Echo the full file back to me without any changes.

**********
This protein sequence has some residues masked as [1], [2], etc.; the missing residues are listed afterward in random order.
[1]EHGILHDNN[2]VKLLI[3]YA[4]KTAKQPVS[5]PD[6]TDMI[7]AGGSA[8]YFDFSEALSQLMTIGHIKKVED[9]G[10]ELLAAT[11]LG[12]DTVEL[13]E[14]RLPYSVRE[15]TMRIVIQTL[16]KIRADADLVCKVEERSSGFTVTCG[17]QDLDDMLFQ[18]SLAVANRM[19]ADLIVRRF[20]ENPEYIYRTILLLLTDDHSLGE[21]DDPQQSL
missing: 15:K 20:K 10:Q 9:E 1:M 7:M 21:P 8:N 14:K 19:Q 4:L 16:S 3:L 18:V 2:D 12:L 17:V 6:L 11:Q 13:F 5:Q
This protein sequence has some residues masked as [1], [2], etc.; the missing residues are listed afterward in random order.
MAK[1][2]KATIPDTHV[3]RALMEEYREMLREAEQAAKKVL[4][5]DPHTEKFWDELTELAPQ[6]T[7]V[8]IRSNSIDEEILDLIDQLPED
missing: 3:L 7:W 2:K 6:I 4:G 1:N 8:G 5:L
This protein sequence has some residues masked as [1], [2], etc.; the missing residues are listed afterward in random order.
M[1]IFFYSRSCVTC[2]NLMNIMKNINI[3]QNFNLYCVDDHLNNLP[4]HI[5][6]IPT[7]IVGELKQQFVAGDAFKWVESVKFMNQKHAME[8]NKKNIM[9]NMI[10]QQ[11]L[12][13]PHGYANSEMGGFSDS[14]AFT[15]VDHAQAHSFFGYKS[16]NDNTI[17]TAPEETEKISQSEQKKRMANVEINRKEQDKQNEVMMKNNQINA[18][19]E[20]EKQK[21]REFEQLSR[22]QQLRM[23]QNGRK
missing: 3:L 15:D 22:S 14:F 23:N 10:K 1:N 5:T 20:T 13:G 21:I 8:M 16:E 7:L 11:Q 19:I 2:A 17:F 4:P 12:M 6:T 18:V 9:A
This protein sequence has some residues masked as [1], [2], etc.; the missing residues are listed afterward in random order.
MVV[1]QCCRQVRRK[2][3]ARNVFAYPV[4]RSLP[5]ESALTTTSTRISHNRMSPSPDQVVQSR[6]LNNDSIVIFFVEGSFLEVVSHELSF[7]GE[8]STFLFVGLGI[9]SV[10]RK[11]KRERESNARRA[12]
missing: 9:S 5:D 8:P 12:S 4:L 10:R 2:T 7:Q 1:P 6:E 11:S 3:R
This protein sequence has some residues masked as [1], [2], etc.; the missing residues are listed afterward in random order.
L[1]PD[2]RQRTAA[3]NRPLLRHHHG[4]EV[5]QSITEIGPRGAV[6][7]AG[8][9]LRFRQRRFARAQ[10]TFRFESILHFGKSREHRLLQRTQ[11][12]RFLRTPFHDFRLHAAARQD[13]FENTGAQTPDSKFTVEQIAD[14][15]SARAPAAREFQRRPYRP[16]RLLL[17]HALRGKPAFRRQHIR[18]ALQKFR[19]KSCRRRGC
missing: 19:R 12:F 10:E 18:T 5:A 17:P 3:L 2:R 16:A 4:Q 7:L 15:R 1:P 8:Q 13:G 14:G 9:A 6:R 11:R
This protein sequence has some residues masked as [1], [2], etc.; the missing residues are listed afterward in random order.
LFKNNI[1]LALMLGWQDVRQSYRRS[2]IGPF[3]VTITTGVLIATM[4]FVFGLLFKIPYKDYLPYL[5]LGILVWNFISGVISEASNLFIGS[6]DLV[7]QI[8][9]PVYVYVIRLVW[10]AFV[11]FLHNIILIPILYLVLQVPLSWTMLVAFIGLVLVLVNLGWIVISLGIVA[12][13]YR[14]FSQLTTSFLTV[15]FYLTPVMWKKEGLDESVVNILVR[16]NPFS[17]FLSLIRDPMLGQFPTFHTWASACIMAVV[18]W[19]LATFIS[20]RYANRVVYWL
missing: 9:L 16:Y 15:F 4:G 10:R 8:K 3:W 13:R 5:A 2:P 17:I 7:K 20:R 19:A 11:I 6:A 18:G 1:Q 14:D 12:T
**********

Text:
This protein sequence has some residues masked as [1], [2], etc.; the missing residues are listed afterward in random order.
[1]EHGILHDNN[2]VKLLI[3]YA[4]KTAKQPVS[5]PD[6]TDMI[7]AGGSA[8]YFDFSEALSQLMTIGHIKKVED[9]G[10]ELLAAT[11]LG[12]DTVEL[13]E[14]RLPYSVRE[15]TMRIVIQTL[16]KIRADADLVCKVEERSSGFTVTCG[17]QDLDDMLFQ[18]SLAVANRM[19]ADLIVRRF[20]ENPEYIYRTILLLLTDDHSLGE[21]DDPQQSL
missing: 15:K 20:K 10:Q 9:E 1:M 7:M 21:P 8:N 14:K 19:Q 4:L 16:S 3:L 18:V 2:D 12:L 17:V 6:L 11:Q 13:F 5:Q
This protein sequence has some residues masked as [1], [2], etc.; the missing residues are listed afterward in random order.
MAK[1][2]KATIPDTHV[3]RALMEEYREMLREAEQAAKKVL[4][5]DPHTEKFWDELTELAPQ[6]T[7]V[8]IRSNSIDEEILDLIDQLPED
missing: 3:L 7:W 2:K 6:I 4:G 1:N 8:G 5:L
This protein sequence has some residues masked as [1], [2], etc.; the missing residues are listed afterward in random order.
M[1]IFFYSRSCVTC[2]NLMNIMKNINI[3]QNFNLYCVDDHLNNLP[4]HI[5][6]IPT[7]IVGELKQQFVAGDAFKWVESVKFMNQKHAME[8]NKKNIM[9]NMI[10]QQ[11]L[12][13]PHGYANSEMGGFSDS[14]AFT[15]VDHAQAHSFFGYKS[16]NDNTI[17]TAPEETEKISQSEQKKRMANVEINRKEQDKQNEVMMKNNQINA[18][19]E[20]EKQK[21]REFEQLSR[22]QQLRM[23]QNGRK
missing: 3:L 15:D 22:S 14:F 23:N 10:K 1:N 5:T 20:T 13:G 21:I 8:M 16:E 7:L 11:Q 19:I 2:A 17:F 4:P 12:M 6:T 18:V 9:A
This protein sequence has some residues masked as [1], [2], etc.; the missing residues are listed afterward in random order.
MVV[1]QCCRQVRRK[2][3]ARNVFAYPV[4]RSLP[5]ESALTTTSTRISHNRMSPSPDQVVQSR[6]LNNDSIVIFFVEGSFLEVVSHELSF[7]GE[8]STFLFVGLGI[9]SV[10]RK[11]KRERESNARRA[12]
missing: 9:S 5:D 8:P 12:S 4:L 10:R 2:T 7:Q 1:P 6:E 11:S 3:R
This protein sequence has some residues masked as [1], [2], etc.; the missing residues are listed afterward in random order.
L[1]PD[2]RQRTAA[3]NRPLLRHHHG[4]EV[5]QSITEIGPRGAV[6][7]AG[8][9]LRFRQRRFARAQ[10]TFRFESILHFGKSREHRLLQRTQ[11][12]RFLRTPFHDFRLHAAARQD[13]FENTGAQTPDSKFTVEQIAD[14][15]SARAPAAREFQRRPYRP[16]RLLL[17]HALRGKPAFRRQHIR[18]ALQKFR[19]KSCRRRGC
missing: 19:R 12:F 10:E 18:T 5:A 17:P 3:L 2:R 16:A 4:Q 7:L 15:R 1:P 8:Q 13:G 14:G 9:A 6:R 11:R
This protein sequence has some residues masked as [1], [2], etc.; the missing residues are listed afterward in random order.
LFKNNI[1]LALMLGWQDVRQSYRRS[2]IGPF[3]VTITTGVLIATM[4]FVFGLLFKIPYKDYLPYL[5]LGILVWNFISGVISEASNLFIGS[6]DLV[7]QI[8][9]PVYVYVIRLVW[10]AFV[11]FLHNIILIPILYLVLQVPLSWTMLVAFIGLVLVLVNLGWIVISLGIVA[12][13]YR[14]FSQLTTSFLTV[15]FYLTPVMWKKEGLDESVVNILVR[16]NPFS[17]FLSLIRDPMLGQFPTFHTWASACIMAVV[18]W[19]LATFIS[20]RYANRVVYWL
missing: 9:L 16:Y 15:F 4:G 10:R 8:K 3:W 13:R 5:A 2:P 17:I 7:K 20:R 19:A 11:I 6:A 18:G 1:Q 14:D 12:T